We asked uni students what they thought
So, what are the pros of going to uni?
There are many great reasons to go to university and study for a degree. Here are a few – do any seem like something that’s important to you, or something you’d enjoy? If so, it might be worth going to an open day or event to find out more about the courses or unis you might be interested in.
- You’ll end up with a degree at the end of your studies, which could help you get your career started.
- You’ll be taught by industry experts and well-respected academics, who will help you understand your specialities and grow your passion for your chosen subject.
- Uni isn’t just about learning academically. You’ll also grow as a person, making new friends, enjoying a hectic social life, living independently and learning how to look after yourself.
- During your time at uni, you can join clubs and societies, as well as having access to placement and work experience opportunities, which will all enrich you as a person (and your CV).
- You’ll be in control of your time and your learning, meaning you can focus on what interests you most – and if that means going to the library at 2am, you can.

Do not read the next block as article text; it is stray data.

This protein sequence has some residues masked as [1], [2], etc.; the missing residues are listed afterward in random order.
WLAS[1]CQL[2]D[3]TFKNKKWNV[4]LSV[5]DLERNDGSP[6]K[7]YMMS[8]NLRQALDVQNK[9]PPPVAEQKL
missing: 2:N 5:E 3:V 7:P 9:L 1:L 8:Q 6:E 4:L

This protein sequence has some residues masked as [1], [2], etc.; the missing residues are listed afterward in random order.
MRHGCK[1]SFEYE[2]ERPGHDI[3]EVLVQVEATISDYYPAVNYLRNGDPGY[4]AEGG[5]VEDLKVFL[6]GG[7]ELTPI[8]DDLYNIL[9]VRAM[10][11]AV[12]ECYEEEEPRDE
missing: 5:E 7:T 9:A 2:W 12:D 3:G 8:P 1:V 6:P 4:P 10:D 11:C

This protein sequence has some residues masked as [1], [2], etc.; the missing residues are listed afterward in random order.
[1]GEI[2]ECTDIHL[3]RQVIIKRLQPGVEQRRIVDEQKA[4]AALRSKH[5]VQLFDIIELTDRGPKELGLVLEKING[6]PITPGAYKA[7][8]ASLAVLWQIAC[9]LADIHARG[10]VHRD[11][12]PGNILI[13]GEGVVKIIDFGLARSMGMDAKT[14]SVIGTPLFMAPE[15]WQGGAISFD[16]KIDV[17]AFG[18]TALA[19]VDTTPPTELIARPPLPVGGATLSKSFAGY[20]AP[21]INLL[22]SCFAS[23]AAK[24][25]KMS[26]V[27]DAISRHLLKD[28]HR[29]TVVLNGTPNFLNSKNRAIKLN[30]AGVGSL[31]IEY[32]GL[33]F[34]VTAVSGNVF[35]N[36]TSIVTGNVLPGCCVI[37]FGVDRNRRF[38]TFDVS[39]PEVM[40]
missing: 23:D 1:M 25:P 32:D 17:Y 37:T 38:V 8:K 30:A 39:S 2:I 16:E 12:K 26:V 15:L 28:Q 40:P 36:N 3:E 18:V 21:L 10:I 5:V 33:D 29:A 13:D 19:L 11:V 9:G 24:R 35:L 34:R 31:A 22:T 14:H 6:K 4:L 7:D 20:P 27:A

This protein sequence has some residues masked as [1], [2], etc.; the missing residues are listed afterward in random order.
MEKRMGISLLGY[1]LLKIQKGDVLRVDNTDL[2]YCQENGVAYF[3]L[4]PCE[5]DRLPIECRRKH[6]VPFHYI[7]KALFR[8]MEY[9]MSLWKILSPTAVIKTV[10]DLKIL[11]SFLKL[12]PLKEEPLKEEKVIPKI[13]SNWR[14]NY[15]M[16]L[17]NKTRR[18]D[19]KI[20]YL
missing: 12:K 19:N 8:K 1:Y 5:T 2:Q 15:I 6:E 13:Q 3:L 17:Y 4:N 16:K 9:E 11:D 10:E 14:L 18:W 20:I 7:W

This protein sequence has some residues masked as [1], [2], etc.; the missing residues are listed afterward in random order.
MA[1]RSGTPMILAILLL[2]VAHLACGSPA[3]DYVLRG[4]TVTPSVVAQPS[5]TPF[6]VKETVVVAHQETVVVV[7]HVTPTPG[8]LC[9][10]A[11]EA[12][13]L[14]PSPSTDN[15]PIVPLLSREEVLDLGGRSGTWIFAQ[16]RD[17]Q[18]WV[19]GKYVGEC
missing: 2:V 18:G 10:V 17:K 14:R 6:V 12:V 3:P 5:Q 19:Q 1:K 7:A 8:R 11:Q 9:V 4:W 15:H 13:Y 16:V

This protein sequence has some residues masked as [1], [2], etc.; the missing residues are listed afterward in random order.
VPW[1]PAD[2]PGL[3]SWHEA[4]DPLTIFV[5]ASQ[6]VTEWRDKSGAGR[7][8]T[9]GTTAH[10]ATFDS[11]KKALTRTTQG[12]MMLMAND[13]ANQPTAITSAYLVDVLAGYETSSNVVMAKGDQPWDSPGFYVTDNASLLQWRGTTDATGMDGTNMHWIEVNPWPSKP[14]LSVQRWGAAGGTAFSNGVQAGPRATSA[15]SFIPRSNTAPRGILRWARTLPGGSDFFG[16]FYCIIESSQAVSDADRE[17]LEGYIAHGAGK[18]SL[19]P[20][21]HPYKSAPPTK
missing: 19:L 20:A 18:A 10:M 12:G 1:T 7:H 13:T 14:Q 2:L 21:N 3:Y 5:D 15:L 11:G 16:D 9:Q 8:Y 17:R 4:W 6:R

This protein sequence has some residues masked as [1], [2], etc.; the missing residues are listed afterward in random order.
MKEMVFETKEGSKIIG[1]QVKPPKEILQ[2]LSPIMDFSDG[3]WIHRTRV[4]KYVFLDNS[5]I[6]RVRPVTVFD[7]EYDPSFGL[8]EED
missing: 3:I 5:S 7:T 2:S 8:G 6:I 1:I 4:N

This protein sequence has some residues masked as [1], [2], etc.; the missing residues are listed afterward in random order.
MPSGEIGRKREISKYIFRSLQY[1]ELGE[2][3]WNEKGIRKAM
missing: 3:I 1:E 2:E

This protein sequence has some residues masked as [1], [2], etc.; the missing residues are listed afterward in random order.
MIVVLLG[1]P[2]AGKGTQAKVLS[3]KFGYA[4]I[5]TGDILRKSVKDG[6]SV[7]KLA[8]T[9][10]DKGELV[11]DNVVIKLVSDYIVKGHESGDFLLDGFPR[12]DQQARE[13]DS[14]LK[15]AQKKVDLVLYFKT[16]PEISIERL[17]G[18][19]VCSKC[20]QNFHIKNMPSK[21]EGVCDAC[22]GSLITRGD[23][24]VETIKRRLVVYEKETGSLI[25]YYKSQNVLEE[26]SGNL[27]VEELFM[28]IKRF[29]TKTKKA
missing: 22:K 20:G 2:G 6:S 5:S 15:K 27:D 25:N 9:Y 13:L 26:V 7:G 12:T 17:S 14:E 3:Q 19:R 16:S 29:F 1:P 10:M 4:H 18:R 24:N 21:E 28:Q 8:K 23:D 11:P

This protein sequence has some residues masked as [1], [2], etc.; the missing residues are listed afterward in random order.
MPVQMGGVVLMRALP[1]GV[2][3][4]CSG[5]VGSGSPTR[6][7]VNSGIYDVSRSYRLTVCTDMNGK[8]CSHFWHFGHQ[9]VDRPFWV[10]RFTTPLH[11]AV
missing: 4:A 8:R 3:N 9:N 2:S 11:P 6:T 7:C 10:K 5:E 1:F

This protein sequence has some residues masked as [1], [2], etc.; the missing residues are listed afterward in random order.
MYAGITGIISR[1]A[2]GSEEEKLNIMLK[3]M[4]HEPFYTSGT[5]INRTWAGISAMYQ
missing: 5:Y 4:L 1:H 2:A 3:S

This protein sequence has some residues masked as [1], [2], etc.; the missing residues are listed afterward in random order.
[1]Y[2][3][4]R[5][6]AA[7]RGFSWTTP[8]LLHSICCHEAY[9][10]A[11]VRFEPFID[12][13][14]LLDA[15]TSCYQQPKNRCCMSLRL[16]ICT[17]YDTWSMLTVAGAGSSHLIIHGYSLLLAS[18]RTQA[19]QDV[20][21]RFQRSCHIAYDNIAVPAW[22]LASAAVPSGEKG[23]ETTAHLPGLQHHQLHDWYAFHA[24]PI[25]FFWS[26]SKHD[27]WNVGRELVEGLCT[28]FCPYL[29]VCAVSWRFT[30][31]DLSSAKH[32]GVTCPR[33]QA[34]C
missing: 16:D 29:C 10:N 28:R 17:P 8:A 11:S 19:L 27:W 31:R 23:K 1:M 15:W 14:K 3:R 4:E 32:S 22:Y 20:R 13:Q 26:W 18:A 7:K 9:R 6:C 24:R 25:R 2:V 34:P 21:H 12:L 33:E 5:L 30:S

What are the cons of going to uni?
As with any big decision, there are also aspects of uni that some people might consider to be cons. We’ve listed some here to get you started on your decision-making process.
- For most people, going to uni involves taking out a loan, or multiple loans, to cover tuition and living costs. It’s important to understand how student finance works and whether it’s the right choice for you.
- It can be a big jump from A levels to degree level study – you’ll have to do a lot more independent studying, sometimes with little contact time with tutors and lecturers.
- Although the independence is great for some students, for others it can be overwhelming, and homesickness can really affect your mental health. Most unis will offer great support, so make sure to read into what’s available.
- There’s lots of reading to do. Most courses will involve long reading lists, so if that’s really not for you, uni might not be the right place for you. Some courses are more hands-on than others though, so it’s worth checking this on open days.
- You’ll have lots of deadlines, often all around the same sort of time, for different modules. Keep this in mind if you find time management tricky.
Find out more about apprenticeships
Hopefully you feel a bit clearer now in how to approach your choices for your next steps after school or college.
If you’re still not sure – that’s OK. We’ve got lots of guidance to help you. Register for the Hub and you’ll have access to personalised information to help you make your decisions, complete your applications, and feel more confident for your new adventure.